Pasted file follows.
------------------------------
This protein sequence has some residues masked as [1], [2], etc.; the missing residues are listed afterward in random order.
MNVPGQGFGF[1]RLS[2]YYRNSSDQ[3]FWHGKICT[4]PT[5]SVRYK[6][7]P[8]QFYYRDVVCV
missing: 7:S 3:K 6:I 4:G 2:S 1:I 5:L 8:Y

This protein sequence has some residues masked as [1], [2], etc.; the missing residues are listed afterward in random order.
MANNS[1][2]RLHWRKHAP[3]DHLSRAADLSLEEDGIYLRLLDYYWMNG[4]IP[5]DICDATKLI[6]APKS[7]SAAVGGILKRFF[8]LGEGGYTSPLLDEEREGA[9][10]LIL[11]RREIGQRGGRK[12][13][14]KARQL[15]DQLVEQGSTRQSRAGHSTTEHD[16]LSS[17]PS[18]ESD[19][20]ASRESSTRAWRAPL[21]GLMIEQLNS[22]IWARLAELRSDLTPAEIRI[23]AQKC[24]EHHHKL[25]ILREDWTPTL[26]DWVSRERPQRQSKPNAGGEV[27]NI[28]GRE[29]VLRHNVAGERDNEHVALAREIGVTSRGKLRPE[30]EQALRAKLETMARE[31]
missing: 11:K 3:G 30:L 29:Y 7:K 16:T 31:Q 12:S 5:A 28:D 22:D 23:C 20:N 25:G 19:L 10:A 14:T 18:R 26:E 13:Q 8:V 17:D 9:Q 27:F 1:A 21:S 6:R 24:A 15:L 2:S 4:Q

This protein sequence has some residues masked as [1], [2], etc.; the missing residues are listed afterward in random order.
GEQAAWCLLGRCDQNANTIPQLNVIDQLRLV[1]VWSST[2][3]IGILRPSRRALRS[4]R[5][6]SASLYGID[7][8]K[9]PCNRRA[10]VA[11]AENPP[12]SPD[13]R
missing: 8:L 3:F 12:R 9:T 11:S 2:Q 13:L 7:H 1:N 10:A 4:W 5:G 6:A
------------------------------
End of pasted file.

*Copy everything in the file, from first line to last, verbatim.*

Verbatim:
This protein sequence has some residues masked as [1], [2], etc.; the missing residues are listed afterward in random order.
MNVPGQGFGF[1]RLS[2]YYRNSSDQ[3]FWHGKICT[4]PT[5]SVRYK[6][7]P[8]QFYYRDVVCV
missing: 7:S 3:K 6:I 4:G 2:S 1:I 5:L 8:Y

This protein sequence has some residues masked as [1], [2], etc.; the missing residues are listed afterward in random order.
MANNS[1][2]RLHWRKHAP[3]DHLSRAADLSLEEDGIYLRLLDYYWMNG[4]IP[5]DICDATKLI[6]APKS[7]SAAVGGILKRFF[8]LGEGGYTSPLLDEEREGA[9][10]LIL[11]RREIGQRGGRK[12][13][14]KARQL[15]DQLVEQGSTRQSRAGHSTTEHD[16]LSS[17]PS[18]ESD[19][20]ASRESSTRAWRAPL[21]GLMIEQLNS[22]IWARLAELRSDLTPAEIRI[23]AQKC[24]EHHHKL[25]ILREDWTPTL[26]DWVSRERPQRQSKPNAGGEV[27]NI[28]GRE[29]VLRHNVAGERDNEHVALAREIGVTSRGKLRPE[30]EQALRAKLETMARE[31]
missing: 11:K 3:G 30:L 29:Y 7:K 16:T 31:Q 12:S 5:A 28:D 22:D 23:C 20:N 25:G 19:L 10:A 14:T 18:R 26:E 13:Q 8:V 17:D 9:Q 27:F 1:A 21:S 6:R 24:A 15:L 2:S 4:Q

This protein sequence has some residues masked as [1], [2], etc.; the missing residues are listed afterward in random order.
GEQAAWCLLGRCDQNANTIPQLNVIDQLRLV[1]VWSST[2][3]IGILRPSRRALRS[4]R[5][6]SASLYGID[7][8]K[9]PCNRRA[10]VA[11]AENPP[12]SPD[13]R
missing: 8:L 3:F 12:R 9:T 11:S 2:Q 13:L 7:H 1:N 10:A 4:W 5:G 6:A